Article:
Early Nectar for the Pollinators

by Donna Lewis

Here are a few bushes and trees that bloom early.  The bees and butterflies love them.

A Yellow Tiger Swallowtail on Henbit, Mexican Cherry Tree, Coral Honeysuckle vine, wild native Plum Trees, and a Peach tree.

There are many more that bloom early.  Fruit trees are always good for pollinators and then for us with fruit, nuts, or berries.

Put some of these in your yard and the wildlife will be happy.

Remember… who are you gardening for?

El Camino Real Chapter Members Attack! (More on Tree Girdling)

by Linda Jo Conn

While I and a couple of others watched, a group of hard-working El Camino Real Texas Master Naturalist members and trainees girdled three of the large specimens of invasive Glossy Privets (Ligustrum lucidum) on the grounds of the Wilson-Ledbetter Park in Cameron.  The weather cooperated. It was pleasant with a hint of a chill in the breeze. 

Cliff Tyllick, known to iNaturalists as “baldeagle”, is a self-appointed eradicator of invasive species.  He regularly leads volunteer groups in Austin at the Walnut Creek Metropolitan Park to remove invasive plants.  Read Cliff’s profile at https://www.inaturalist.org/people/baldeagle

First, Cliff demonstrated the technique to the group and showed the proper use of each of the tools in his girdling kit. Several members came equipped with their own tools, some newly purchased, along with an eagerness to learn.  

Carolyn Henderson, ECR Chapter President and coordinator of the volunteer project, showed the determination that is necessary for the job. 

Cliff was always ready and eager to share his knowledge about tree growth and structure with the folks.  He explains the basics of a technique to trainee Linda Burgess.

Mike Conner, a well-seasoned warrior against invasive and aggressive species on his own property, attacked and conquered several large and difficult trunks of privet.

Mariann Buegler showed her grit and fortitude and is now at the final stages of the process using a spray bottle of 70% alcohol and a scrub pad.  

Catherine Johnson and Carolyn inspect the progress on a girdle. 

Debbie Sorenson and Liz Lewis are rightfully proud of their finished girdling job. Great work! 

For an instructional guide on girdling of invasive species, watch “Girdling Invasive Trees with Cliff Tyllick” below (this is the same one that our other tree girdling post featured): 

Not only did we learn about the technique of girdling to eliminate invasive species without the use of herbicides from Cliff, we also learned about the detrimental effects of invasive species in the natural ecology.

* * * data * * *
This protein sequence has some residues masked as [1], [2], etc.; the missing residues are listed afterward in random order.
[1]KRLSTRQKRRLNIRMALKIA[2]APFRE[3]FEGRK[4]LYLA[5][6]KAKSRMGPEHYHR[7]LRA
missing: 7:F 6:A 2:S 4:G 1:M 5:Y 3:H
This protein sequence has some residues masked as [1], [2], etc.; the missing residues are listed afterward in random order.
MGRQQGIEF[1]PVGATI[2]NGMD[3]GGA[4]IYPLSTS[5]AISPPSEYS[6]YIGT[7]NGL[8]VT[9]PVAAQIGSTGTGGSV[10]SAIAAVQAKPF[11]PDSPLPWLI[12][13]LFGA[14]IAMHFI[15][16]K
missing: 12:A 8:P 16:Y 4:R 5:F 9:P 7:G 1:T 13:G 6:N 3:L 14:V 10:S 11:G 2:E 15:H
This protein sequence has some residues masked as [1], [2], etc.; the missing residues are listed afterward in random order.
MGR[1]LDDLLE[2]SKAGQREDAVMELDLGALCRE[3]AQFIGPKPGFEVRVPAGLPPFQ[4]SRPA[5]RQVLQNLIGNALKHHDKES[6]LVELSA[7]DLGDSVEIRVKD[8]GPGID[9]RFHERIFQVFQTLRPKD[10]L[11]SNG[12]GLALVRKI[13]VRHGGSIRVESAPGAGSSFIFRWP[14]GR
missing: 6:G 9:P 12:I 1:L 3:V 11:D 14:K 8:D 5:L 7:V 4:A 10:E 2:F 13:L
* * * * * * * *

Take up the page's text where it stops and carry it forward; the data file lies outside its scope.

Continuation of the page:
Linda and Cliff

To view one of the Glossy Privets attacked by the group, see my iNat observation at: https://www.inaturalist.org/observations/108564382.  The privet will be revisited several times in the future to document its demise and the success of the workday by a remarkable group of ECR volunteers. 

The tree I am tracking.

Helping Our Bird Friends in Winter

by Donna Lewis

Don’t be fooled by our nice weather…  just around the corner could be lurking a cold winter blast.  Hopefully not a blast from the past (I am talking about the 10 days of freezing temperatures we had. So, there are some pretty simple things you can do to help our feathered friends right now.  Better to do these things while it’s nice for us to go outside.

We built and installed a platform under our front porch for the Phoebe’s to build their Spring nest on.  This is to hopefully keep them from putting 10,000 pounds of mud everywhere on our porch trying to build their own platform for their nest.  Boy is that messy. I have never done this before, so we will see if they use it.

Many species of birds like open platforms. Here are a few: Chickadees, Wrens, Phoebes, and Nuthatches. Ducks and other large raptors also use large platforms that are higher up.

Also new is a Bluebird feeder. This is an attempt to keep the dried mealworms from blowing off the platform dishes onto the ground and getting them wet and icky in winter weather. It’s hard for any insect-eating bird to find food in the winter.  

I have also stuffed the Bluebird nest boxes with dry pine needles for extra protection from the weather. I have shown here the area behind my house where I feed the Bluebirds and put out eggshells for the Purple Martins. The cow panels make perfect perches for the birds. Perches are very important if you want to draw any birds to you.

Bluebird house